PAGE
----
US Marshals raided a Georgia man's house to serve a slew of outstanding warrants and busted him trying to flush nearly 50 pounds of evidence down the toilet.
The Southeast Regional Fugitive Task Force of the US Marshals Service enlisted the Bibb County Sheriff's Department to help arrest Joseph Benjamin Griffin II, a fugitive with several open warrants. When cops busted in the door, they found the 42-year-old in the bathroom, desperately trying to flush massive quantities of dried flower down the toilet.
This last-minute strategy might have worked if it was only a joint, but Griffin apparently had around 47 pounds of bud in his house. Most of this weed was already packaged up in sealed plastic bags, so the attempt to destroy the evidence didn’t exactly pan out. After searching the house, cops also found several more bags of bud, a handgun, and $12,600 in cash in the fugitive's vehicle. Police dragged him down to the station, where the US Marshals served him with nearly a dozen outstanding warrants.
Griffin stands accused of several federal felonies, including Possession of Marijuana with the Intent to Distribute, Possession of a Firearm During the Commission to Commit Certain Felonies, Probation Violation, and Fleeing or Eluding a Police Officer. But that's not all. The feds also served five more outstanding warrants for motor vehicle offenses, aggressive driving, and alcohol-related offenses.
And thanks to the weed-flushing incident, local cops also got to tack on some charges of their own. The Bibb County Sheriff’s Special Investigations Unit just charged the man with cannabis trafficking, possession of a firearm by a convicted felon, and possession of a firearm during the commission of a felony. On just the cannabis trafficking charge alone, Georgia courts can sentence Griffin to 5 to 30 years in jail, plus a $100,000 fine.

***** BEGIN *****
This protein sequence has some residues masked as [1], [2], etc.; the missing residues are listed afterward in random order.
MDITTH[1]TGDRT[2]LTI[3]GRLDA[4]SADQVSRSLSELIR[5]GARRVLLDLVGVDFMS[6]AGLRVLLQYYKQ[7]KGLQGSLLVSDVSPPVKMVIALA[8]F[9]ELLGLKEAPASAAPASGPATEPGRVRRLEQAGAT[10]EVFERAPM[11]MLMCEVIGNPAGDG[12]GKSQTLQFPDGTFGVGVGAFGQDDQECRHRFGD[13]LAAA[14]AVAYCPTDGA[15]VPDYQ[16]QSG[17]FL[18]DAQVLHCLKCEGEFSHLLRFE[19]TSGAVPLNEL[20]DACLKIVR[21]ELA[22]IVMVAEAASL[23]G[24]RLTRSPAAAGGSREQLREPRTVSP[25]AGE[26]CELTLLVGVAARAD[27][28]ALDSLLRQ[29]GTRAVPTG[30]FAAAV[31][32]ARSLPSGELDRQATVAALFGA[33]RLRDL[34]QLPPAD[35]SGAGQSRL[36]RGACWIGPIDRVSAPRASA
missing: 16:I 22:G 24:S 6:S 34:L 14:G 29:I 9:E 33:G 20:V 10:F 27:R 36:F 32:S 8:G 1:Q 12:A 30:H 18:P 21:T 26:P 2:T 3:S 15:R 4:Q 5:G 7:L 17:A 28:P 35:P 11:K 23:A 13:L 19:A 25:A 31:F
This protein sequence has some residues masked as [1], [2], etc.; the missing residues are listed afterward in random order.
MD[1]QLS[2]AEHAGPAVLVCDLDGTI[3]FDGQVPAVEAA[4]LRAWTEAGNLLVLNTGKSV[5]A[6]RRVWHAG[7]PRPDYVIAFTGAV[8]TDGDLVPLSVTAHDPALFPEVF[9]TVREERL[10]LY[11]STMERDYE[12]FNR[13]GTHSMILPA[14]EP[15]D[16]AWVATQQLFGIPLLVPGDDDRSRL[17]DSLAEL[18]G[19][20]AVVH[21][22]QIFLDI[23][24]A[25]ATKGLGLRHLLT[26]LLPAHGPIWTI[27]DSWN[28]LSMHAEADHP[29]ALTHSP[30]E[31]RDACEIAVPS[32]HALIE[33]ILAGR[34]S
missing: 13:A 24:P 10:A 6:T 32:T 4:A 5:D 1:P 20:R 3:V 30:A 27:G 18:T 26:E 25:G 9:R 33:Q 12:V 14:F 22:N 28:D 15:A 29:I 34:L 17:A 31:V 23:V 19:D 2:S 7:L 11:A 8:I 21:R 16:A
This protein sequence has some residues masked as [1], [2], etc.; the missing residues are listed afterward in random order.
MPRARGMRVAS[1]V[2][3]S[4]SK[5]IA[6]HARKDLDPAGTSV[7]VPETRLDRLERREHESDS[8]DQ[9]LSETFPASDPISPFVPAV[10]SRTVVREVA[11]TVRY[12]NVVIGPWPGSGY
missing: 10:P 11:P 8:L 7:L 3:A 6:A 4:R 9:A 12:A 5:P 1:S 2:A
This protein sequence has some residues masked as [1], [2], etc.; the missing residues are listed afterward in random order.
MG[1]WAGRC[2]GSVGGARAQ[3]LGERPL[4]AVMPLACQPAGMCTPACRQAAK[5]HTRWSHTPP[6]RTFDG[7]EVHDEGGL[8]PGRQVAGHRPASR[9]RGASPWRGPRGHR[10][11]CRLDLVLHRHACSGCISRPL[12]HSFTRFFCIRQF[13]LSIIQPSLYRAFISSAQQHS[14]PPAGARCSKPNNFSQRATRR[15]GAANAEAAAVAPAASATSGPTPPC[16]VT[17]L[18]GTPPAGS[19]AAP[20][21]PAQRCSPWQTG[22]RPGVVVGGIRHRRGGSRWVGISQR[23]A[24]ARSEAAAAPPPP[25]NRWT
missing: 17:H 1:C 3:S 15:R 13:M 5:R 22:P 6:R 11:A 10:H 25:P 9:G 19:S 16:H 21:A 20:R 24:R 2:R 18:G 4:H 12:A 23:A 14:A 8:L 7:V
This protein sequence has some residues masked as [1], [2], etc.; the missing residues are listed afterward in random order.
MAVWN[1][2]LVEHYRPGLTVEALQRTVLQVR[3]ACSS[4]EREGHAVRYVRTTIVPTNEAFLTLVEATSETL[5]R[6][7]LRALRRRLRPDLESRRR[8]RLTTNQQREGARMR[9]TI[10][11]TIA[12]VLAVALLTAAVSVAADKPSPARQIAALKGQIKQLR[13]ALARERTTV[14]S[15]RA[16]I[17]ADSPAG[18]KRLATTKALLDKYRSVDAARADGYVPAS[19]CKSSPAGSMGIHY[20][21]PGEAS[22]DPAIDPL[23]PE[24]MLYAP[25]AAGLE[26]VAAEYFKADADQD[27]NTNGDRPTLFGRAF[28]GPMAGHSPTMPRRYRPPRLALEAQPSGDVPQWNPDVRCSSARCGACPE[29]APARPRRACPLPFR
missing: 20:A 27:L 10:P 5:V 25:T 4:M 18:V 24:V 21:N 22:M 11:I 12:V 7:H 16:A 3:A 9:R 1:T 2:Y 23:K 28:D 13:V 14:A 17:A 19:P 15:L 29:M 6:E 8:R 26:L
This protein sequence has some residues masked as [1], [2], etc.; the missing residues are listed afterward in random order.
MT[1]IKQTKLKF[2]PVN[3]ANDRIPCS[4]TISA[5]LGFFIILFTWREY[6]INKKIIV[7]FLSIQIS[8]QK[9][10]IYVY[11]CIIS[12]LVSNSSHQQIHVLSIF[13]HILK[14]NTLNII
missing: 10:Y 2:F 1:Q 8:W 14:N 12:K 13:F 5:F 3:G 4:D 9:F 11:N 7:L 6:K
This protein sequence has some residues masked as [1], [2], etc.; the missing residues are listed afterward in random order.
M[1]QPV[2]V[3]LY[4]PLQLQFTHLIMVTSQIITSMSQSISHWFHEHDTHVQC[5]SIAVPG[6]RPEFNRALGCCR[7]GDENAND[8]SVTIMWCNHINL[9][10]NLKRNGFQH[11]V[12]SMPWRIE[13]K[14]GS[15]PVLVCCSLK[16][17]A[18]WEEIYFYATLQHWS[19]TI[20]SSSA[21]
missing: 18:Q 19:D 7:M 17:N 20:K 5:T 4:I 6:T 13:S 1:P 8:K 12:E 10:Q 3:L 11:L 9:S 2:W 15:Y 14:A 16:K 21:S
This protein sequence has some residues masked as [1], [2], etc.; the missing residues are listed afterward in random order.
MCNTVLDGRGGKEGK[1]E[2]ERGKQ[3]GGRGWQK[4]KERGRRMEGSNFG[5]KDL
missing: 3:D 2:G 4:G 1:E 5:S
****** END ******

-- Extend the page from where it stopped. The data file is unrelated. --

More than a third of all US states have now legalized adult-use cannabis, but Georgia is sadly not one of them. The Peach State does have a very limited medical marijuana program, but legislative attempts to fully legalize weed have failed. With prohibition in full effect, cops and courts are still handing down extreme and excessive penalties for minor nonviolent crimes. In one extreme example, cops arrested more than 70 people at a New Year's party for possessing under an ounce of weed between them.
There are at least a few small signs of progress, though. Georgia has legalized hemp, and some cops have been forced to return small quantities of weed because state crime labs don't have the technology to differentiate between legal hemp and illegal pot. And some major cities, including Atlanta, Savannah, and the beach town of Tybee Island have decriminalized minor cannabis possession.